What It Takes to Become a Nanny
Is being a nanny the right career choice for you? Maybe you took care of your younger brothers and sisters, or you were always called to babysit by your neighbors, or maybe you are just passionate about working with kids. Being a nanny might be a great career choice for you.
What exactly is a nanny?
Yourdictionary.com defines a nanny as a person whose work is caring for a young child in the child's home. This can be done full- or part-time. If you decide you want to become a nanny, it’s important to figure out how many hours each week you’d like to work.
Full-time nannies work 40–60 hours each week and have two days off. They get paid vacations, sick time, overtime pay, and other benefits.
The family is relying on you to serve in their place while they work so your personal character and behaviors must be impeccable. You will be working with little or no other adult interaction, so your desire to be with children most of your day must be something you really want to do and enjoy.
Sometimes a nanny has specialized skills, like being able to work with newborns. These nannies are generally on call for 24 hours a day during the first few weeks of a child’s life.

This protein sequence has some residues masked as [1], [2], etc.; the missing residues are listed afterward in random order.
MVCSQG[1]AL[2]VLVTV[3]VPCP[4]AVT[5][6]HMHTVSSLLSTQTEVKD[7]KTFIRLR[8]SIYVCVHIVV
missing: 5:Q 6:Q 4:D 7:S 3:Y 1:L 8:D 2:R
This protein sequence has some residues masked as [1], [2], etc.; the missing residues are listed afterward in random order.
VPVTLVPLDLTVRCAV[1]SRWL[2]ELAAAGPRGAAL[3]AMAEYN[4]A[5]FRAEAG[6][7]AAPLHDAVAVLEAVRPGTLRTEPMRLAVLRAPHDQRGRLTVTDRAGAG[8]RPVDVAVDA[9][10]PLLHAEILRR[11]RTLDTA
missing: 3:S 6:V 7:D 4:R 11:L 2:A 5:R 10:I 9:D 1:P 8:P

Temporary nannies are another type of specialized nanny. These nannies will accept short-term, temporary employment — perhaps if a full-time nanny for the family is ill or on an extended leave.
Some nannies even specialize in working with multiples such as twins, triplets, or more.
Basic nanny characteristics
Being a nanny is rewarding, but it takes hard work and dedication to be successful. Sometimes you have to work in an environment with morals and values that differ from your own. In addition, you might have to relocate and spend countless hours without a peer support system like many other professions provide.
The International Nanny Association (INA) has adopted the following basic standards for nannies:
Must be at least 18 years of age
Must have completed high school (or the equivalent)
Must be in good general health with proof of immunizations, and, where states require, a negative TB test and/or chest x-ray
Must be able to legally accept employment in the country where they work
Must have an innate desire to make a positive contribution in the lives of children under their care
Extensive babysitting or daycare experience
Perhaps have already raised a family of her own
Could have a degree in early childhood education or elementary education
What is the nanny’s role?
A nanny basically takes the place of the parents for several hours daily. Although it’s important to ensure the children are protected, a nanny does much more. The duties of the nanny can include
Disciplining children based on the values of the family
Providing transportation to and from after school and cultural activities
Planning and cooking meals
Doing laundry and basic mending of the children’s clothes
Child-related housekeeping activities, like cleaning up after spills
Traveling with the family and caring for the children during family vacations
Designing and providing stimulating learning and appropriate exercise
Being a nanny can be a very rewarding field. For more information on becoming a nanny, visit the Internal Nanny Association (INA).